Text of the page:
The talk started by defining what urban fantasy was as compared with myths and superstitions. Basically the gist was it’s set in the here and now with a supernatural or fantastic influence, or set in the past, but tied to specific locations, with supernatural influence.  It’s got to have a hard edge of reality to the fantastic, and it needs to be plausible.  Mining local mythology of an area and making it your own while being aware of previous iterations was discussed and a strong theme throughout the panel was about how noone ever looks up in a city, and how you can get away with all SORTS of weird shit under the guise of “We are filming or LARP’ing” but at the same time it’s one of the most CCTV covered places in the world, so running around with swords and stabbing things is GOING to have consequences – which can be a story line all on their own.  Again, LOADS of reading suggestions to add to my reading list and then, quite importantly there was a discussion about what the line is between inspiration and cultutral appropriation.  The gist was, for it to be inspiration, you MUST pay your respects to the culture you wish to employ, and do your research so it’s not all standard tropes and stereotypes.  It was really great, full of fantastic advice and inspiration for my own plot ideas.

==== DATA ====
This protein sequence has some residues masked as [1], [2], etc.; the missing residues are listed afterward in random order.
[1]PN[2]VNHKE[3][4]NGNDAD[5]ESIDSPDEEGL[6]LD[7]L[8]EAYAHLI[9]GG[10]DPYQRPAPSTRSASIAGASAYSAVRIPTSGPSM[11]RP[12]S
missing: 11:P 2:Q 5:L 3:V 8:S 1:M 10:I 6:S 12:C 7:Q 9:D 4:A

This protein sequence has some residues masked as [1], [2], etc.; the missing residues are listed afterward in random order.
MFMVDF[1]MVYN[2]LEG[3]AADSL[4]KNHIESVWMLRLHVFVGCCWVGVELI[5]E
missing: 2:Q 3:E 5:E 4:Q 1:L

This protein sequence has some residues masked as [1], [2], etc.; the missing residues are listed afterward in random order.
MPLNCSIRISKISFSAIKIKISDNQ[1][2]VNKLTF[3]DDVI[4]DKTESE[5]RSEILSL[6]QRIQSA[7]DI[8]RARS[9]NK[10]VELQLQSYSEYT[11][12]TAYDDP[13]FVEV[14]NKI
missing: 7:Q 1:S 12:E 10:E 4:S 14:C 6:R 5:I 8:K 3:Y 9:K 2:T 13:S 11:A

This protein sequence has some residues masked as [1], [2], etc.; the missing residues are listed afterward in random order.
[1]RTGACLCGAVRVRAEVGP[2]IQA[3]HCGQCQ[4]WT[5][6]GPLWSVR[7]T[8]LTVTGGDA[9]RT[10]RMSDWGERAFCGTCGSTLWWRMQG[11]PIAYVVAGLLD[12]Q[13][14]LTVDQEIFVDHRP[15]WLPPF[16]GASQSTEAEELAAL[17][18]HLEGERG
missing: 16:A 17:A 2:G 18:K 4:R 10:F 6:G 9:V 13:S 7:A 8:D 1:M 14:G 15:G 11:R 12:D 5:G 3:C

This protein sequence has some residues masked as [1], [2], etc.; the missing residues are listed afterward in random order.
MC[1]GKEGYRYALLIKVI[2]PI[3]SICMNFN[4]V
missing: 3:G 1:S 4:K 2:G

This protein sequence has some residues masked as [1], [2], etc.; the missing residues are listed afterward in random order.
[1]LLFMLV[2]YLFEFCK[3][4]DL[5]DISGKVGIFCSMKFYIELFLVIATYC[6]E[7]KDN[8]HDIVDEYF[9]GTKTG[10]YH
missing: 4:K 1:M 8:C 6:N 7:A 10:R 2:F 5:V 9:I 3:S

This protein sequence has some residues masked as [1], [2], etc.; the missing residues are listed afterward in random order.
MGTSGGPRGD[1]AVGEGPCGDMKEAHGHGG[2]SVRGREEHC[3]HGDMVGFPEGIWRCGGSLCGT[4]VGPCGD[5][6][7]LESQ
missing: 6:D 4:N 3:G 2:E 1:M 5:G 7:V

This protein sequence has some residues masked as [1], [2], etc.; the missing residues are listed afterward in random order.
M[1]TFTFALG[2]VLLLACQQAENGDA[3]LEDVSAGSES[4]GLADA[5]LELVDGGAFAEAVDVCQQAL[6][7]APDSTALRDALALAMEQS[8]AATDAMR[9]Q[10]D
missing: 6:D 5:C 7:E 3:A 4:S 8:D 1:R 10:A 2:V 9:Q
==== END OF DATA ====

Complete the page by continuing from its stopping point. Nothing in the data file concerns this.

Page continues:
After the Panel I had a chat with several of the panellists about points that interested me. I’m AWFUL with names, but one cool journalist was from New Zealand and was impressed I knew about Kiwi’s and Moa, and of course there was Emma Newman. Emma (who is such a lovely person even on barely 3 months of knowing her and chatting occasionally on facebook messenger) and I left together so we could have Afternoon Tea with the rest of the Split World LARPers who were at 9 worlds. I provided cake which went down VERY well.  We all had a bit of a chill, and a good chat in what was quite a busy lobby area.  I would have liked to have stayed longer but I wanted something more solid in my stomach than cake, and my headache was building.  Kath and Jeremy were going down to the expo floor for dinner and I joined them for a baked potato and more tea.  We sat with the Escape Artists podcasters Marguerite and Alistair who are realy lovely, and it was nice to just chill.  Matthew Kath’s eldest was VERY impressed with the number of ponies and shops I have on my My Little Pony game (yes I am that geeky.  I also Love Dragonvale to pieces too) alas the interlude did not last and the final panel of the day approached and I /really/ wanted to go to the Re-Envisioning History as a genre panel as I’ve got some real keen to do regency era fantasy stuff.  So I gave Kath a hug and we split up, planning to meet up later that evening for more adult friendly beverages once her kids were asleep and Jez back from the panel he was going to and our friend Faye had arrived.